Jewish Holidays and Festivals
Purim (Feast of Esther)
Purim is one of the most joyous and fun holidays on the Jewish calendar. It commemorates a time when the Jewish people living in Persia were saved from extermination.
The story is told in the book of Esther, and the celebration is in honor of Esther. Esther was a beautiful Jewish queen who was encouraged by her cousin Mordecai to go to her husband the king when his wicked adviser, Haman, had persuaded him to kill all of her people.
After fasting and praying, Esther did go before her husband and pled for all of the Jews to be saved. Her desire was granted.
The word "Purim" means "lots" and refers to the lottery that Haman used to choose the date for the massacre.
Here is a very good Des News article by Emily Christensen (LDS Chaplain): 12 things to know about the Jewish holiday Purim.
On Taanit Esther, the day before Purim, many people fast in remembrance of the fasting of Queen Esther. The Purim holiday is preceded by a minor fast, the Fast of Esther, which commemorates Esther's three days of fasting in preparation for her meeting with the king.
Purim is celebrated on the 14th day of Adar, which is usually in March ( the fourteenth day of the Hebrew month Adar, or exactly four weeks before Passover.)
The 13th of Adar is
the day that Haman chose for the extermination of the Jews, and the day
that the Jews battled their enemies for their lives. On the day
afterwards, the 14th, they celebrated their survival.
According to Jewfaq.org, Jews are commanded to send out gifts of food or drink, and to make gifts to charity.
The book of Esther is unusual in that it is the only book of the Bible that does not contain the name of God. In fact, it includes virtually no reference to God. Mordecai makes a vague reference to the fact that the Jews will be saved by someone else, if not by Esther, but that is the closest the book comes to mentioning God.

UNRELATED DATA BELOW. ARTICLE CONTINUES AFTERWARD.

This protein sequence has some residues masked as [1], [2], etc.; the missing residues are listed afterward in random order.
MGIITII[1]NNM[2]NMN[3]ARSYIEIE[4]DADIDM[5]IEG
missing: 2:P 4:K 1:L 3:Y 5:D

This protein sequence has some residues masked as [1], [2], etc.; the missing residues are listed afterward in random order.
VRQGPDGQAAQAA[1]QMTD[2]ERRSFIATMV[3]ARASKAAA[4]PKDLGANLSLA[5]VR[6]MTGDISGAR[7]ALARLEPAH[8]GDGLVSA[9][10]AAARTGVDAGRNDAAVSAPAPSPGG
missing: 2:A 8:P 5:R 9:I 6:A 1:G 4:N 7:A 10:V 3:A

Thus, one important message that can be gained from the story is that God often works in ways that are not apparent, in ways that appear to be chance, coincidence or ordinary good luck.
Gifts to charity is always a good thing
Perhaps the most significant fact to Christianity of the Purim holiday is that it is celebrated on the 14th of Adar in the ancient Jewish lunar calendar. This date translates to April 6 in our Gregorian calendar. Many believe the 14th of Adar was the birth date of Jesus.
According to some scholars, it was also on this day in A.D. 37(or 34), during the 23-year reign of Emperor Tiberius (A.D. 14-37), that the Savior of the world was crucified.
The Church of Jesus Christ of Latter-day Saints was officially organized April 6, 1830.
It is also believed by many that the Exodus of the Israelites from Egypt began on that day
A little verse boys and girls in Israel learn and recite at this time is:Mordecai, the Just,
On his horse is riding,
And the wicked Haman
From the tree is hanging.
On Purim Day we send
Nice gifts to each other,
And all the happy children
Dress up in fancy costumes.
A sweet bread called hamanstaschen is usually served in all the homes at the time of Purim.